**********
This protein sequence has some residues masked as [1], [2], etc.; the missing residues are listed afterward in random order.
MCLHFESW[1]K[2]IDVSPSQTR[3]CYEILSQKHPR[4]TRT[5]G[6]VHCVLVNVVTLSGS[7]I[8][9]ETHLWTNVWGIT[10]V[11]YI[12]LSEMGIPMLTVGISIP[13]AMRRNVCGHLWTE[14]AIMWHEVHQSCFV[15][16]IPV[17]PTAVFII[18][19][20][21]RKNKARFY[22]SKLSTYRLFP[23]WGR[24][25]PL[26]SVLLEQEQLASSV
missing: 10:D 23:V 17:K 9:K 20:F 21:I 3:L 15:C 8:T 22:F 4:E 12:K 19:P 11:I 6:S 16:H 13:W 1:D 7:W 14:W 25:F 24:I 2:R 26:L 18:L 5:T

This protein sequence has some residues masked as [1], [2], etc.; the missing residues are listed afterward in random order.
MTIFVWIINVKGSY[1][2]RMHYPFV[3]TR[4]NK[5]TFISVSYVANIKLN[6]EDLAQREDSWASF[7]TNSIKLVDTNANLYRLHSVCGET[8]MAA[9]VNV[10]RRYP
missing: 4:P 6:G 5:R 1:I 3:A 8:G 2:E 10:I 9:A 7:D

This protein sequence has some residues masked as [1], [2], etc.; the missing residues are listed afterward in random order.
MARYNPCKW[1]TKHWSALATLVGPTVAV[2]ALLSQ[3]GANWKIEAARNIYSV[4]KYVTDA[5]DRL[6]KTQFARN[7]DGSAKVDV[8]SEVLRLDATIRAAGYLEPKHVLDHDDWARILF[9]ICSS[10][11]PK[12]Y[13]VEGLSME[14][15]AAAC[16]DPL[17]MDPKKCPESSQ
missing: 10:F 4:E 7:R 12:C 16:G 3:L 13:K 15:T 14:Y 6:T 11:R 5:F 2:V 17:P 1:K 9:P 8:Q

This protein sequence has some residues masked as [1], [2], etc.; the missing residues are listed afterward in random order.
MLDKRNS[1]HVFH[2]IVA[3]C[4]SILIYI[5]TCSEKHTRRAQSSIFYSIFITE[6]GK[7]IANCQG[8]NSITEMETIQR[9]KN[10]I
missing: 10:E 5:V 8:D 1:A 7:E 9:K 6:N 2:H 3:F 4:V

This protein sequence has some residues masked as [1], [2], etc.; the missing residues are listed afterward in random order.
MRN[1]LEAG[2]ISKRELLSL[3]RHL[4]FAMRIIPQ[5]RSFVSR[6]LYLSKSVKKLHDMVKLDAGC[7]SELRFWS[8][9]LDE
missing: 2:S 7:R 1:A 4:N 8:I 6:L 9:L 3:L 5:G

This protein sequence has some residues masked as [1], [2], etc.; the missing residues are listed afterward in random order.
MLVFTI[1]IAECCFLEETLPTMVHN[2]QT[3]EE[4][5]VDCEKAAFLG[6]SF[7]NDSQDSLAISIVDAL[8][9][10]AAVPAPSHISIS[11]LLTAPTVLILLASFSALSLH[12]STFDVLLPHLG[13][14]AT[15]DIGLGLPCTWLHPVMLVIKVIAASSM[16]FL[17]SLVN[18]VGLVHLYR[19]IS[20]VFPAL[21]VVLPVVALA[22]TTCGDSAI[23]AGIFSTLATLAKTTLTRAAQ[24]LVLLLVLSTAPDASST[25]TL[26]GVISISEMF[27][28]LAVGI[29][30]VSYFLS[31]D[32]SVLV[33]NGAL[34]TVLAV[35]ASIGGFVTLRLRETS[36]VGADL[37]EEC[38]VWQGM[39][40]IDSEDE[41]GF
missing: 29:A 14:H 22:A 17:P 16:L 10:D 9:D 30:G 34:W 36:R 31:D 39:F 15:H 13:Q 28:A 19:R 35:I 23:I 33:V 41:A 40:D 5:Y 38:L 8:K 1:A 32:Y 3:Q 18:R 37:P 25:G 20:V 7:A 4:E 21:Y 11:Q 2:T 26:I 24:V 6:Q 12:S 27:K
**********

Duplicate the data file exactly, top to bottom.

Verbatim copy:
This protein sequence has some residues masked as [1], [2], etc.; the missing residues are listed afterward in random order.
MCLHFESW[1]K[2]IDVSPSQTR[3]CYEILSQKHPR[4]TRT[5]G[6]VHCVLVNVVTLSGS[7]I[8][9]ETHLWTNVWGIT[10]V[11]YI[12]LSEMGIPMLTVGISIP[13]AMRRNVCGHLWTE[14]AIMWHEVHQSCFV[15][16]IPV[17]PTAVFII[18][19][20][21]RKNKARFY[22]SKLSTYRLFP[23]WGR[24][25]PL[26]SVLLEQEQLASSV
missing: 10:D 23:V 17:K 9:K 20:F 21:I 3:L 15:C 8:T 22:F 4:E 12:K 19:P 11:I 6:S 16:H 13:W 1:D 7:W 14:W 25:F 24:I 2:R 26:L 18:L 5:T

This protein sequence has some residues masked as [1], [2], etc.; the missing residues are listed afterward in random order.
MTIFVWIINVKGSY[1][2]RMHYPFV[3]TR[4]NK[5]TFISVSYVANIKLN[6]EDLAQREDSWASF[7]TNSIKLVDTNANLYRLHSVCGET[8]MAA[9]VNV[10]RRYP
missing: 4:P 6:G 5:R 1:I 3:A 8:G 2:E 10:I 9:A 7:D

This protein sequence has some residues masked as [1], [2], etc.; the missing residues are listed afterward in random order.
MARYNPCKW[1]TKHWSALATLVGPTVAV[2]ALLSQ[3]GANWKIEAARNIYSV[4]KYVTDA[5]DRL[6]KTQFARN[7]DGSAKVDV[8]SEVLRLDATIRAAGYLEPKHVLDHDDWARILF[9]ICSS[10][11]PK[12]Y[13]VEGLSME[14][15]AAAC[16]DPL[17]MDPKKCPESSQ
missing: 10:F 4:E 7:R 12:C 16:G 3:L 13:K 15:T 14:Y 6:T 11:R 5:F 2:V 17:P 1:K 9:P 8:Q

This protein sequence has some residues masked as [1], [2], etc.; the missing residues are listed afterward in random order.
MLDKRNS[1]HVFH[2]IVA[3]C[4]SILIYI[5]TCSEKHTRRAQSSIFYSIFITE[6]GK[7]IANCQG[8]NSITEMETIQR[9]KN[10]I
missing: 10:E 5:V 8:D 1:A 7:E 9:K 6:N 2:H 3:F 4:V

This protein sequence has some residues masked as [1], [2], etc.; the missing residues are listed afterward in random order.
MRN[1]LEAG[2]ISKRELLSL[3]RHL[4]FAMRIIPQ[5]RSFVSR[6]LYLSKSVKKLHDMVKLDAGC[7]SELRFWS[8][9]LDE
missing: 2:S 7:R 1:A 4:N 8:I 6:L 9:L 3:L 5:G

This protein sequence has some residues masked as [1], [2], etc.; the missing residues are listed afterward in random order.
MLVFTI[1]IAECCFLEETLPTMVHN[2]QT[3]EE[4][5]VDCEKAAFLG[6]SF[7]NDSQDSLAISIVDAL[8][9][10]AAVPAPSHISIS[11]LLTAPTVLILLASFSALSLH[12]STFDVLLPHLG[13][14]AT[15]DIGLGLPCTWLHPVMLVIKVIAASSM[16]FL[17]SLVN[18]VGLVHLYR[19]IS[20]VFPAL[21]VVLPVVALA[22]TTCGDSAI[23]AGIFSTLATLAKTTLTRAAQ[24]LVLLLVLSTAPDASST[25]TL[26]GVISISEMF[27][28]LAVGI[29][30]VSYFLS[31]D[32]SVLV[33]NGAL[34]TVLAV[35]ASIGGFVTLRLRETS[36]VGADL[37]EEC[38]VWQGM[39][40]IDSEDE[41]GF
missing: 29:A 14:H 22:A 17:P 16:L 10:D 9:D 30:G 34:W 36:R 31:D 39:F 15:H 13:Q 28:A 19:R 35:I 23:I 33:V 41:A 40:D 5:Y 38:L 8:K 1:A 32:Y 3:Q 18:R 37:P 25:G 20:V 7:A 4:E 21:Y 11:Q 2:T 26:I 24:V 6:Q 12:S 27:K